15. Yarrow (Achillea millefolium)
Yarrow has been used for thousands of years as a medicinal plant, but it also makes a lovely, long-lasting ornamental. Its fine, fern-like foliage and dainty flowers – which are amazingly long-lasting – give it a delicate appearance that’s very much at odds with its fighting spirit: this is one tough plant, and will thrive pretty much anywhere. The volatile oils in the leaves that give the plants their medicinal properties also make them extremely unpalatable to deer.
Wild yarrow mostly has white flowers, but gardeners have a much wider range of choices: red, purple, pink, and yellow – and in some varieties, all on the same plants! Once the plants bloom, they will often last all summer, but you can clip the stems (which make lovely bouquets, even after they’ve dried) to encourage a second flush.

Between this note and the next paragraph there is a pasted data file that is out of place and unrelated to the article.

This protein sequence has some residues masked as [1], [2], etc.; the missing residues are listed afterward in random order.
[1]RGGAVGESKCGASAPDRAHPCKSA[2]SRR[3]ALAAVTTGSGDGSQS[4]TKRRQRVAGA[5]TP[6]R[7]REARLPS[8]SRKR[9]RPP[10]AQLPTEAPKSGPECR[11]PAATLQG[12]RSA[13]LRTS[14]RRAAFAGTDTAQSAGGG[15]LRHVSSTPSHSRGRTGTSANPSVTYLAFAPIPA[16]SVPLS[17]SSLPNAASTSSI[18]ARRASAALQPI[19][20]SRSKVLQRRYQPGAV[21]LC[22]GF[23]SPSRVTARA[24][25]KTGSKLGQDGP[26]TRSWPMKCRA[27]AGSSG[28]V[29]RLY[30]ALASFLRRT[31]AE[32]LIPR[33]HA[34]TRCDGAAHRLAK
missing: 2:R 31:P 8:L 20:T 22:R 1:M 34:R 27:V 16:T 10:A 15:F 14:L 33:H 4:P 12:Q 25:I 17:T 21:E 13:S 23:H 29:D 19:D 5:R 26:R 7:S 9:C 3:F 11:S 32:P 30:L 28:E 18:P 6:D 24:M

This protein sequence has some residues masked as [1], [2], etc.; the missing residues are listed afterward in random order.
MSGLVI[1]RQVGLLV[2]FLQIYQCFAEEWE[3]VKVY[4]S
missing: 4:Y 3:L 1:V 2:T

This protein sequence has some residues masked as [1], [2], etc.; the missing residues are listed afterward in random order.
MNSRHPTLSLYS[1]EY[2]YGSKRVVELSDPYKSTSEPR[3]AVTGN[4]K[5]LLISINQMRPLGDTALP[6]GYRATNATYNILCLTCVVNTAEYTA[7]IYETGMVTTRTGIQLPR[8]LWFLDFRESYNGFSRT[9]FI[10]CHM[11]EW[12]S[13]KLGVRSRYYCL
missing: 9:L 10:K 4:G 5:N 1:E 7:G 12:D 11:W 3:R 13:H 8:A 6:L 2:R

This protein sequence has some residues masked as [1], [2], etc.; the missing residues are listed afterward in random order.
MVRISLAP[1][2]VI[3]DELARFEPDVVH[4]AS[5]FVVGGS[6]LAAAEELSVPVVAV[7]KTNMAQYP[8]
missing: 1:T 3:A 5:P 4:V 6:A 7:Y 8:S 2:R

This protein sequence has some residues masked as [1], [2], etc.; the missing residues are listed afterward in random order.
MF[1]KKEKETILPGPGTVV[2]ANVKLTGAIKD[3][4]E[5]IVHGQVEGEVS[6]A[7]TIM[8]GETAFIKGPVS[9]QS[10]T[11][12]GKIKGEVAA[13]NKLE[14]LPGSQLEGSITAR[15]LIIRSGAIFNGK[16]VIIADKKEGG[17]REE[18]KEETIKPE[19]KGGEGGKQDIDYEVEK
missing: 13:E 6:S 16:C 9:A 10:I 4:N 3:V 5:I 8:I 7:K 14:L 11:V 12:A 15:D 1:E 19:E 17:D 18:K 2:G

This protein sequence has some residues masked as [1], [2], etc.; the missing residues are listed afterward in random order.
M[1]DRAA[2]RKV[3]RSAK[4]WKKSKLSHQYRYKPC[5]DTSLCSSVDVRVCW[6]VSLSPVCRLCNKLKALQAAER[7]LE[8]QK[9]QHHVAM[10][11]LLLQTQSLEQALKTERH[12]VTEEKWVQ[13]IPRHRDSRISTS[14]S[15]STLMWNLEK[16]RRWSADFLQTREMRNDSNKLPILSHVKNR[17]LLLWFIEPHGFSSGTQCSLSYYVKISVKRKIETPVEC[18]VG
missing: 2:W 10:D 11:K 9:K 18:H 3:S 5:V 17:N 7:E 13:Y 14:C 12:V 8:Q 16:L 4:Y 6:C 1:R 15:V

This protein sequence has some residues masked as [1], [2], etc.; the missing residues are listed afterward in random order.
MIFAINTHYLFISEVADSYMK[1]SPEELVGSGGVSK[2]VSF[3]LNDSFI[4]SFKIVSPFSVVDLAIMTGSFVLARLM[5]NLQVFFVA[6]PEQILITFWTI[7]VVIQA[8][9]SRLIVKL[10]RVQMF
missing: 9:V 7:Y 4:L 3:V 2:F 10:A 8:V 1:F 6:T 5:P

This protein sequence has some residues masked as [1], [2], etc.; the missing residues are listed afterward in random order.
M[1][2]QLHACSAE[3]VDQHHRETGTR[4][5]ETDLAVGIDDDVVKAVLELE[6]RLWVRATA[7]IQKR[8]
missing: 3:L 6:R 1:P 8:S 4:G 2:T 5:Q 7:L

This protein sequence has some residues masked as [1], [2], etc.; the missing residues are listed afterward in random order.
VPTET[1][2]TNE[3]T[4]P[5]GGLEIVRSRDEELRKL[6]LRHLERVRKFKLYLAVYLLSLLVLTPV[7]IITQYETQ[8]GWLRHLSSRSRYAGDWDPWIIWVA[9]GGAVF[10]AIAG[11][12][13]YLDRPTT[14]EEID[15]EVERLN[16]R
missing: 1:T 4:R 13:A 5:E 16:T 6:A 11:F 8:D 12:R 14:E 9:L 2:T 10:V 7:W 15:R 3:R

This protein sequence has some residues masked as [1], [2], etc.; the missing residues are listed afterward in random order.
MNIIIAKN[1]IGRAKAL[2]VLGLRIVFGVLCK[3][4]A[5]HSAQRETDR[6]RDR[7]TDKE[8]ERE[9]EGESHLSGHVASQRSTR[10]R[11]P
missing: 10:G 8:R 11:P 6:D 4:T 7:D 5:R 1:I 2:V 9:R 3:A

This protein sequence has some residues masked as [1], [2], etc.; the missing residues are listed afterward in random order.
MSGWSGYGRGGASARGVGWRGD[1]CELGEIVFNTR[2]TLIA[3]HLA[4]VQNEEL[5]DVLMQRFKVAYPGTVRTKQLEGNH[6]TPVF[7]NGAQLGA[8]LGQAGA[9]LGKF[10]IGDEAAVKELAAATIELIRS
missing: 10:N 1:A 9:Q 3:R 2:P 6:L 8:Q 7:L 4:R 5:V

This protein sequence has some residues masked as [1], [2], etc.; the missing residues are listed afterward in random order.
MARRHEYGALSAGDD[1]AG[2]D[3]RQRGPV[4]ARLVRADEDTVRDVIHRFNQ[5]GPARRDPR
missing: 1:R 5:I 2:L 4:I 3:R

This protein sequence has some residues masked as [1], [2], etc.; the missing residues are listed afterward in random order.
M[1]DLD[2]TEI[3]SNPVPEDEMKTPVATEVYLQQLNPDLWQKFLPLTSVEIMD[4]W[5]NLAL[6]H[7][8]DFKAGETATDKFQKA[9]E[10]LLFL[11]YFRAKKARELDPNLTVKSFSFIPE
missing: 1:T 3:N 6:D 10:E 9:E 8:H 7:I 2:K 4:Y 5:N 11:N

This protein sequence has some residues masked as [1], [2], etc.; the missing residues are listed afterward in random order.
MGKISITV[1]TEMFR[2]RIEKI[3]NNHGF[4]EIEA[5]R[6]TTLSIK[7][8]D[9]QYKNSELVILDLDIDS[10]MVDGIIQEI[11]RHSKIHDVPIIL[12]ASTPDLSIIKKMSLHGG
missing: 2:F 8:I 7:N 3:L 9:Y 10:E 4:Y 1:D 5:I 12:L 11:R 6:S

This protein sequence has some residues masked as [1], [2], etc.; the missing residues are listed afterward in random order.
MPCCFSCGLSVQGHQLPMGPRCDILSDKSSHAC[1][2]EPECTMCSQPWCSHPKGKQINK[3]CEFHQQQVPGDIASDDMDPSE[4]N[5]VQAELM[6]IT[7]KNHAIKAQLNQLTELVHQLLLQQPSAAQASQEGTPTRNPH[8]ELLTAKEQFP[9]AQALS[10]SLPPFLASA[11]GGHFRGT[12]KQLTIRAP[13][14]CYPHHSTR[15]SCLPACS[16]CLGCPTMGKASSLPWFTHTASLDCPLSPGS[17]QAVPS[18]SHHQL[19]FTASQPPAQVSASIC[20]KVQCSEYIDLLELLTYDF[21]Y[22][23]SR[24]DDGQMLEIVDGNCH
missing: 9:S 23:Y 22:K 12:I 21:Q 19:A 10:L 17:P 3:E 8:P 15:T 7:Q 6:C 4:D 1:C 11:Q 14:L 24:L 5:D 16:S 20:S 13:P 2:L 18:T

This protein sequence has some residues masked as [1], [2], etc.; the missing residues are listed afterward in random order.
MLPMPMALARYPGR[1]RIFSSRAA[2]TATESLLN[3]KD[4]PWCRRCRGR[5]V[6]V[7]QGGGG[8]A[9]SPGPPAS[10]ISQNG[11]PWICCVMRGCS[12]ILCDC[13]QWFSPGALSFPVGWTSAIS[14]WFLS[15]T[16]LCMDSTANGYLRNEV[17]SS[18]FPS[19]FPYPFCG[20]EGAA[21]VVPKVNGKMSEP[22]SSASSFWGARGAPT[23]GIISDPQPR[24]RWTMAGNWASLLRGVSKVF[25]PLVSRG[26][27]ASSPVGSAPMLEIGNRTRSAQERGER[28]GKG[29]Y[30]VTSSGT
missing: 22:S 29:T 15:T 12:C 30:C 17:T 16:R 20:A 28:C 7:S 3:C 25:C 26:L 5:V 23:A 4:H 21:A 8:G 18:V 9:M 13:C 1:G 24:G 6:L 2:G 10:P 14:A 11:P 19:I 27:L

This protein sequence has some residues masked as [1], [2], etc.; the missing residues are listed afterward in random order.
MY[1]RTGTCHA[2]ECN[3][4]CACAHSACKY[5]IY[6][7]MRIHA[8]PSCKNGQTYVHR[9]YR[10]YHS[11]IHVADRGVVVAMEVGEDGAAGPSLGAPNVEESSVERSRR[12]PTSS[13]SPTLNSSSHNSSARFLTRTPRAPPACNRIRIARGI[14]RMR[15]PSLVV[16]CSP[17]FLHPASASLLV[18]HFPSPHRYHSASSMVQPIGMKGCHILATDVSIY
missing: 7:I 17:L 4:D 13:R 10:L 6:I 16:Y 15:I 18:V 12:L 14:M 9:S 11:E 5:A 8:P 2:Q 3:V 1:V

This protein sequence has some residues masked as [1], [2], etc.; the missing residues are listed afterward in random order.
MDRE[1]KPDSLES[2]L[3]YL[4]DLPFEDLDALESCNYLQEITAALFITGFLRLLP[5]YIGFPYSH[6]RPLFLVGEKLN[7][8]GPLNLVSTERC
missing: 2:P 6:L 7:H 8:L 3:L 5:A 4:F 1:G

16. Yellow Wax Bells (Kirengeshoma palmata)
Yellow wax bells certainly earn their name, and the creamy yellow flowers they produce in late summer are lovely, if small, but they’re not the star of the show. That would be the huge, lush foliage, similar in overall shape to maple leaves but much larger. Yellow wax bells look very much like the thirsty, shade-loving plants they are, and in spring and summer they make a lovely background planting for a semi-naturalized shade or woodland garden. In some areas, they’ll even change color before dropping!
Usually, big, luscious leaves are not a good predictor of deer resistance — quite the contrary, as you might imagine. However, deer just don’t seem to like yellow wax bells, and mostly avoid the plant.